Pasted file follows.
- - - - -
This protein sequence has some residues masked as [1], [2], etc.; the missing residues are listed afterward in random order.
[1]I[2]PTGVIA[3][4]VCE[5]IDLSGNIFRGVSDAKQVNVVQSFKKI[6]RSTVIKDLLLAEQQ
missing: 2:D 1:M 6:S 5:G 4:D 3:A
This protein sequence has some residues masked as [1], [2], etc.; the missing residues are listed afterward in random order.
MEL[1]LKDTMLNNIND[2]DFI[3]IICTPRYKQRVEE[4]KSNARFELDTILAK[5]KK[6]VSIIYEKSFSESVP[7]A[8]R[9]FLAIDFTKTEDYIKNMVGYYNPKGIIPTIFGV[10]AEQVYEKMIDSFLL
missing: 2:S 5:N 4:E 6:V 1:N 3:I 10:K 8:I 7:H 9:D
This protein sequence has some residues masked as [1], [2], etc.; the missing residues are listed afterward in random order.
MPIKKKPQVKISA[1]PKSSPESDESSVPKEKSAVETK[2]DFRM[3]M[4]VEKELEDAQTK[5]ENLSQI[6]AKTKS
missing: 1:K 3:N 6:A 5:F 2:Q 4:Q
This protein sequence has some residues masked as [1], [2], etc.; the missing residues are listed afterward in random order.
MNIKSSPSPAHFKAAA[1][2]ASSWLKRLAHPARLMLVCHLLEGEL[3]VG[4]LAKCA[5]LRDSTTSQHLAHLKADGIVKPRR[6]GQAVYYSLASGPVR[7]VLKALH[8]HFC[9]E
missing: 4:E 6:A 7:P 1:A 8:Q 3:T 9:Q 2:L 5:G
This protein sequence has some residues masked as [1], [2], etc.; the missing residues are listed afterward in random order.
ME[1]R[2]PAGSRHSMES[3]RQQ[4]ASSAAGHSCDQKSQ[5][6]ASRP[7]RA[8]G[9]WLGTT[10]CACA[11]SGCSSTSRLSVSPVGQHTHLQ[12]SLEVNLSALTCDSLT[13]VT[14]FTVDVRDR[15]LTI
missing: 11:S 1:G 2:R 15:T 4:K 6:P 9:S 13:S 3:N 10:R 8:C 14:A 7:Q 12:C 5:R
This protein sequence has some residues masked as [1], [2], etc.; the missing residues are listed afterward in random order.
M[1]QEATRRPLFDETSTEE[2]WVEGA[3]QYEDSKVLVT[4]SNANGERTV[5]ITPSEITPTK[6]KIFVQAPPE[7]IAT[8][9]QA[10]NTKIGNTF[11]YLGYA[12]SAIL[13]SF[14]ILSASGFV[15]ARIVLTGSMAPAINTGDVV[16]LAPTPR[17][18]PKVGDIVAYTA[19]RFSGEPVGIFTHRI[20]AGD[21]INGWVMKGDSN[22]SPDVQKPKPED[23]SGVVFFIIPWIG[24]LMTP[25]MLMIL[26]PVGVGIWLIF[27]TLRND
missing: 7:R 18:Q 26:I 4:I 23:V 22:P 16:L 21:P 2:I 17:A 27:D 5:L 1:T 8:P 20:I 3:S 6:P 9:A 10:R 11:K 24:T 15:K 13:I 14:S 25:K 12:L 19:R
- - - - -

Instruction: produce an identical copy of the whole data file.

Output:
This protein sequence has some residues masked as [1], [2], etc.; the missing residues are listed afterward in random order.
[1]I[2]PTGVIA[3][4]VCE[5]IDLSGNIFRGVSDAKQVNVVQSFKKI[6]RSTVIKDLLLAEQQ
missing: 2:D 1:M 6:S 5:G 4:D 3:A
This protein sequence has some residues masked as [1], [2], etc.; the missing residues are listed afterward in random order.
MEL[1]LKDTMLNNIND[2]DFI[3]IICTPRYKQRVEE[4]KSNARFELDTILAK[5]KK[6]VSIIYEKSFSESVP[7]A[8]R[9]FLAIDFTKTEDYIKNMVGYYNPKGIIPTIFGV[10]AEQVYEKMIDSFLL
missing: 2:S 5:N 4:E 6:V 1:N 3:I 10:K 8:I 7:H 9:D
This protein sequence has some residues masked as [1], [2], etc.; the missing residues are listed afterward in random order.
MPIKKKPQVKISA[1]PKSSPESDESSVPKEKSAVETK[2]DFRM[3]M[4]VEKELEDAQTK[5]ENLSQI[6]AKTKS
missing: 1:K 3:N 6:A 5:F 2:Q 4:Q
This protein sequence has some residues masked as [1], [2], etc.; the missing residues are listed afterward in random order.
MNIKSSPSPAHFKAAA[1][2]ASSWLKRLAHPARLMLVCHLLEGEL[3]VG[4]LAKCA[5]LRDSTTSQHLAHLKADGIVKPRR[6]GQAVYYSLASGPVR[7]VLKALH[8]HFC[9]E
missing: 4:E 6:A 7:P 1:A 8:Q 3:T 9:Q 2:L 5:G
This protein sequence has some residues masked as [1], [2], etc.; the missing residues are listed afterward in random order.
ME[1]R[2]PAGSRHSMES[3]RQQ[4]ASSAAGHSCDQKSQ[5][6]ASRP[7]RA[8]G[9]WLGTT[10]CACA[11]SGCSSTSRLSVSPVGQHTHLQ[12]SLEVNLSALTCDSLT[13]VT[14]FTVDVRDR[15]LTI
missing: 11:S 1:G 2:R 15:T 4:K 6:P 9:S 13:S 3:N 10:R 8:C 14:A 7:Q 12:C 5:R
This protein sequence has some residues masked as [1], [2], etc.; the missing residues are listed afterward in random order.
M[1]QEATRRPLFDETSTEE[2]WVEGA[3]QYEDSKVLVT[4]SNANGERTV[5]ITPSEITPTK[6]KIFVQAPPE[7]IAT[8][9]QA[10]NTKIGNTF[11]YLGYA[12]SAIL[13]SF[14]ILSASGFV[15]ARIVLTGSMAPAINTGDVV[16]LAPTPR[17][18]PKVGDIVAYTA[19]RFSGEPVGIFTHRI[20]AGD[21]INGWVMKGDSN[22]SPDVQKPKPED[23]SGVVFFIIPWIG[24]LMTP[25]MLMIL[26]PVGVGIWLIF[27]TLRND
missing: 7:R 18:Q 26:I 4:I 23:V 22:P 16:L 21:P 2:I 17:A 27:D 5:L 1:T 8:P 20:I 3:S 6:P 9:A 10:R 11:K 24:T 15:K 13:I 14:S 25:K 12:L 19:R